Journey to the edge
Action man ... the late Hendrik Coetzee in Kadoma.
"This is Ben. Can you hear me? We've had a terrible accident here … There's been a terrible accident … Hendri's gone.''
These words, spoken over a mobile phone, open Ben Stookesberry's extraordinarily powerful film, Kadoma.
You get an insight into the people doing all these crazy things and what motivates them.
Seven weeks before Stookesberry made that call standing on the bank of the Lukuga River in the Congo, he had set off with Hendrik ''Hendri'' Coetzee and fellow kayak adventurer Chris Korbulic to explore the notoriously dangerous waterway and make a film about water quality and the work of a local NGO. When Coetzee, a legendary South African outdoorsman and explorer, was taken by a crocodile (his body was never found), everything - including the nature of the film - changed.
Slackliner Andy Lewis in Sketchy Andy.
The decision to put the ''end'' of the film in the opening minutes was a difficult one, Stookesberry says, but one that nevertheless felt right.
''I sat down with the footage and started to put it together and that intro piece was not put in place until the end,'' says Stookesberry, who is a professional kayaker. ''We were trying to get the audience to really focus on the film and Hendri.''
The result is that for the rest of the 40-minute documentary, everything the charismatic Coetzee says is imbued with a poignant significance as the tragic moment draws closer. ''What he says is significant and holds a lot of truth for people who may never have kayaked a day in their life or may not even consider themselves outdoors enthusiasts,'' Stookesberry says.
Photographer Jimmy Chin in On Assignment: Jimmy Chin.
Kadoma is one of the films on the program at this year's Banff Mountain Film Festival World Tour.
Each November the Banff Mountain Film Festival is staged at the Banff Centre in Alberta, Canada, featuring about 60 films loosely linked by the ''mountain'' theme - they encompass topics such as mountain biking, kayaking, skiing, climbing and more general work on environmental issues. About 25 films are chosen from the 60 to be sent on the Banff Mountain Film Festival World Tour, visiting 35 countries as diverse as Chile and Scotland, Lebanon and Bangladesh.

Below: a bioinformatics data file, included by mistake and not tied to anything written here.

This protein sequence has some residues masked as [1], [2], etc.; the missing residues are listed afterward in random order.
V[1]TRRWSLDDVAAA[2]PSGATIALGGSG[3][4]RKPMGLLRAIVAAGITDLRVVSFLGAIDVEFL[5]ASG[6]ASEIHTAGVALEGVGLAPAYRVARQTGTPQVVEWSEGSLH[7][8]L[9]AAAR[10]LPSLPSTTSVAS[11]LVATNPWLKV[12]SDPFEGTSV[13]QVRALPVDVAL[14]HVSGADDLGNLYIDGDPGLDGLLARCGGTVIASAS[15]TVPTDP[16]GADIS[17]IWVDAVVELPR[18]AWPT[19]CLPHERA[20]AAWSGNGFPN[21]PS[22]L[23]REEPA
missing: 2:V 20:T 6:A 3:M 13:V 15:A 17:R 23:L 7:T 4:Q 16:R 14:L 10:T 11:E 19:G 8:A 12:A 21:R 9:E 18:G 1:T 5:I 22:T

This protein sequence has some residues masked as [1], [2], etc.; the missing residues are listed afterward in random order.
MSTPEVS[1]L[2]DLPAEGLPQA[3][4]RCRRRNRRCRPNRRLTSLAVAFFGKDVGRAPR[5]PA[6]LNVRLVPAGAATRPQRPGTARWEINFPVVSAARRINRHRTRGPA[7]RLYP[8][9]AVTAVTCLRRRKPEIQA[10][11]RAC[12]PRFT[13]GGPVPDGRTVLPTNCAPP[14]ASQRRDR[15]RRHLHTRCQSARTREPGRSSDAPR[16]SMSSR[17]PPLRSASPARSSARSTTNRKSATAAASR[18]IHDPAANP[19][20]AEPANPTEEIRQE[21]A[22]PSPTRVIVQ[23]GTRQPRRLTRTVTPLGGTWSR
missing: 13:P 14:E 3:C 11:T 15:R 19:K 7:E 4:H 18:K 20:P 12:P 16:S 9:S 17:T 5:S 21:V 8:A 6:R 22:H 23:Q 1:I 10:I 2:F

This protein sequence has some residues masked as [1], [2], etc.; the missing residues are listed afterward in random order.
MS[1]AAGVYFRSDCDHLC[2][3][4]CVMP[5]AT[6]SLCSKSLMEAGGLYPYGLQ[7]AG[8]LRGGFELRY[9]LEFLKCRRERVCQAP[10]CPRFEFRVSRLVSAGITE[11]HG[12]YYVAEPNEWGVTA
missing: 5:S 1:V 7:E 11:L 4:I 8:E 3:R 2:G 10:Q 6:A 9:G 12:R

The Australian festival director, Jemima Robinson, says that despite the huge growth of the world tour since its modest origins in 1976, the films have retained their integrity.
''It's still true to its origins,'' she says. ''There'll be slick productions but also just one guy with a helmet cam who has gone on an extraordinary adventure. It's all about the content - you can have the best production but you might still get beaten by that guy with the helmet cam.''
The films also tend to focus on the personalities involved rather than just being ''adventure porn''.
''It's not just the harder, faster, higher, steeper; you also get an insight into the people who are doing all these crazy things and what motivates them,'' Robinson says.
Kadoma, which will be the featured film on the Sydney leg of the tour, has already been well received by global audiences, who have been moved by the blend of action and Coetzee's laconic insights.
''One thing I think is very apparent from the film and to Chris and I was the way he was fully aware of the risks he was taking,'' Stookesberry says. ''It seemed to me that he was defending his own life and death and taking on faith that we only have a very limited time on Earth and we should take full advantage of that time - not in terms of taking silly risks but in trying to learn something and see the world with eyes wide open.''
Risk and adventure are recurring themes in Banff films and nowhere are they more apparent than in a breathtaking 15-minute film about professional slackliner Andy Lewis.
Slacklining began as a low-key recreation among climbers who strung lengths of 25-millimetre webbing between tree trunks, then practised walking along the line as a way to improve their balance.
Lewis (whose ''dial is turned up a few notches higher than anyone else'', according to a friend) has taken the simple concept of walking along a piece of webbing and turned it into an almost insanely risky, heart-stopping solo performance.
The film, called Sketchy Andy, follows Lewis's exploits, most notably in the Moab desert in Utah, walking across lines hundreds of metres in the air, sometimes clothed, sometimes naked, and, incredibly, often without a safety tether to save him if he were to fall.
''It's like you take something that is already acutely dangerous and make it more dangerous,'' says Timmy O'Neill, himself a professional climber known for death-defying ascents of city buildings. ''It's part insanity and part genius.''
Even Lewis admits much of what he does is ''soul-grippingly terrifying'', but, as the film tries to explain, that doesn't stop him going back for more. ''I think when you are born, you start dying, so you may as well have a good time,'' he says.
But, surely, he'll slow down on the ultra-risky stuff as he gets older?
''I don't believe so,'' he says. ''I think I'll try to keep going until the day I die.''
THE BANFF MOUNTAIN FILM FESTIVAL 2012
Monday to May 12, 7.30pm, Seymour Centre, Corner Cleveland Street and City Road, Chippendale. There are also screenings at Katoomba on May 16 and Avoca Beach on May 18. For full details visit banffaustralia.com.au, 9351 7940, $31.50.